An audience member asked candidates if they supported the Hyperion Refinery Project located in Union County.

"Unfortunately, that has to come up," Zimmerman said. "It is a Union County issue. Vermillion will see an outfall from it. I think there is better industry out there to bring in, but unfortunately, it is a Union County issue."

Erikson, Hoefelmeyer and Severson all expressed opposition to the project. "I think the important issue is how do we prepare for any type of business that might come that will affect our infrastructure, our schools, our hospital, and I think we need to think about how to prepare Vermillion for any eventuality."

Wilson stated that he doesn't believe the Hyperion project will be constructed. "I would say that I am probably opposed to it, yes."

Davies said that if Hyperion does become a reality, it is hoped that all state and federal regulations will be followed. "It's not something that we have control over," he said. "But we do need to do, I believe, is start planning for the potential arrival of the oil refinery or something similar."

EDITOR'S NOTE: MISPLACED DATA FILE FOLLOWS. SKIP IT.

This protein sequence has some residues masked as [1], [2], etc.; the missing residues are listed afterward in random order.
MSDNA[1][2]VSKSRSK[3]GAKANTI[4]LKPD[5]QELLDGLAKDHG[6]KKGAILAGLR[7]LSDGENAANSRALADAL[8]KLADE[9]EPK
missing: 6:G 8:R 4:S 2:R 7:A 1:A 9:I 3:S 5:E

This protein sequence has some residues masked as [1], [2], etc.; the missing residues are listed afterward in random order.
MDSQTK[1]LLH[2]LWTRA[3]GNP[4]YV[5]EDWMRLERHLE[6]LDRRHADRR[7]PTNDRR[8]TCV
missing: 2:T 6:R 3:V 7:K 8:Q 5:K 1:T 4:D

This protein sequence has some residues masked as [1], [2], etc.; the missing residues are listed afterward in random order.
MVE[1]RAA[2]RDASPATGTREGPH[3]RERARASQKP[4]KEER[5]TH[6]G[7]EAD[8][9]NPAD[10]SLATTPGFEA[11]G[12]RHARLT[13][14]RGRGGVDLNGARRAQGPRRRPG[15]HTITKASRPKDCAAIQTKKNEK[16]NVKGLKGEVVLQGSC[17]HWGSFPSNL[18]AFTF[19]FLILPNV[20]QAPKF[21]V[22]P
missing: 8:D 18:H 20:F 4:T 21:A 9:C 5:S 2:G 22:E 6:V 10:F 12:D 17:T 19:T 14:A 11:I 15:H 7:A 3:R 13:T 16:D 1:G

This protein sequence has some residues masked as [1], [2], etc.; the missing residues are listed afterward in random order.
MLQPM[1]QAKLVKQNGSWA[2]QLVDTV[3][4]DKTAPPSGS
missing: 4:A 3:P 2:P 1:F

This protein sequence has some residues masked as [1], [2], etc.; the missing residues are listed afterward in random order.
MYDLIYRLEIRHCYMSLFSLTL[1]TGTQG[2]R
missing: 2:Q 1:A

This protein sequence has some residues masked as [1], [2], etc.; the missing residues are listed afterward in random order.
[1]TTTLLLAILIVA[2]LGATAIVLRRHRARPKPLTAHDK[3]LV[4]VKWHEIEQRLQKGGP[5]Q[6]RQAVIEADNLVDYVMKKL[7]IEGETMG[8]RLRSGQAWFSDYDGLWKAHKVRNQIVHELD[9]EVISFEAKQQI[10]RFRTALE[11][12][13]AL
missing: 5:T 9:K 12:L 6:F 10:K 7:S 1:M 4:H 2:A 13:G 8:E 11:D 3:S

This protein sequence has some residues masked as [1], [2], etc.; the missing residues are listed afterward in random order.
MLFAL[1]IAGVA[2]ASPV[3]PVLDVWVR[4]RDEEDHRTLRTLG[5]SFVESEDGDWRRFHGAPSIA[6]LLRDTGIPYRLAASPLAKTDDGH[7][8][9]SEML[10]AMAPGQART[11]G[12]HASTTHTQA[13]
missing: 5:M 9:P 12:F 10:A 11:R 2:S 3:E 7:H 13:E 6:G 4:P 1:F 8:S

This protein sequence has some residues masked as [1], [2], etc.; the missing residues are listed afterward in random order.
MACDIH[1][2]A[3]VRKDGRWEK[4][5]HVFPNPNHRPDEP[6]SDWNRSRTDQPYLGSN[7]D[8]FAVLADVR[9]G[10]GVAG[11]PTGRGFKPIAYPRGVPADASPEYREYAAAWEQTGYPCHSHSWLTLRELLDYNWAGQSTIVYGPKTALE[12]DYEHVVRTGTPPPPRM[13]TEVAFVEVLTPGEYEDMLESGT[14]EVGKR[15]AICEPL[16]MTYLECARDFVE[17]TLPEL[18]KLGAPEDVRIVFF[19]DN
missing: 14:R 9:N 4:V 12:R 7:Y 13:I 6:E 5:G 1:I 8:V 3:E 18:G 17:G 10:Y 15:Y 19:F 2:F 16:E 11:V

"It is how Vermillion is going to react to this issue that will really set us apart from other communities in the state," Edelen said. "The Vermillion City Council has already had several sessions on our infrastructure … that is the responsibility of the city council. It is not to say whether Hyperion should come to Union County; that is way beyond our control. It is how we react to it that will make us."

Grayson said he is against the Hyperion project, and Anderson noted that the Hyperion issue will be up to Union County citizens and state officials. "My opinion doesn't count," he said.